What’s that, you ask?  Perl is itself written in C; the perl library is
       the collection of compiled C programs that were used to create your
       perl executable (/usr/bin/perl or equivalent).  (Corollary: you can’t
       use Perl from your C program unless Perl has been compiled on your
       machine, or installed properly--that’s why you shouldn’t blithely copy
       Perl executables from machine to machine without also copying the lib
       directory.)

       When you use Perl from C, your C program will--usually--allocate,
       "run", and deallocate a PerlInterpreter object, which is defined by the
       perl library.

       If your copy of Perl is recent enough to contain this documentation
       (version 5.002 or later), then the perl library (and EXTERN.h and
       perl.h, which you’ll also need) will reside in a directory that looks
       like this:

           /usr/local/lib/perl5/your_architecture_here/CORE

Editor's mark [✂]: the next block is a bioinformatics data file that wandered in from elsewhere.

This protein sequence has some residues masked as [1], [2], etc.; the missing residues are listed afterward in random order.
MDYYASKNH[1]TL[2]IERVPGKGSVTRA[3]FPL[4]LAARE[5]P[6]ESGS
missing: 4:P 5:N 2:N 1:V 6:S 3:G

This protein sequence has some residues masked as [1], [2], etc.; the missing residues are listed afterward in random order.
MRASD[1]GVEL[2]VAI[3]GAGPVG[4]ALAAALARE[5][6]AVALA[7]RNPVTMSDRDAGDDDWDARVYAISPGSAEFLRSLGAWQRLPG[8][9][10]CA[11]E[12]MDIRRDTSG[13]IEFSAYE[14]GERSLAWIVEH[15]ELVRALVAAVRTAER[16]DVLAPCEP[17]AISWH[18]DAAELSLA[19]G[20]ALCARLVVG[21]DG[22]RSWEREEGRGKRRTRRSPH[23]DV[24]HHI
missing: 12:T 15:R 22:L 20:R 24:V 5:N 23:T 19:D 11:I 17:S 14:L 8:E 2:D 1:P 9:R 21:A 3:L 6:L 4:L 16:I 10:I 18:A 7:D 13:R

or perhaps just

           /usr/local/lib/perl5/CORE

       or maybe something like

           /usr/opt/perl5/CORE

       Execute this statement for a hint about where to find CORE:

           perl -MConfig -e ’print $Config{archlib}’

       Here’s how you’d compile the example in the next section, "Adding a
       Perl interpreter to your C program", on my Linux box:

           % gcc -O2 -Dbool=char -DHAS_BOOL -I/usr/local/include
           -I/usr/local/lib/perl5/i586-linux/5.003/CORE
           -L/usr/local/lib/perl5/i586-linux/5.003/CORE
           -o interp interp.c -lperl -lm

       (That’s all one line.)  On my DEC Alpha running old 5.003_05, the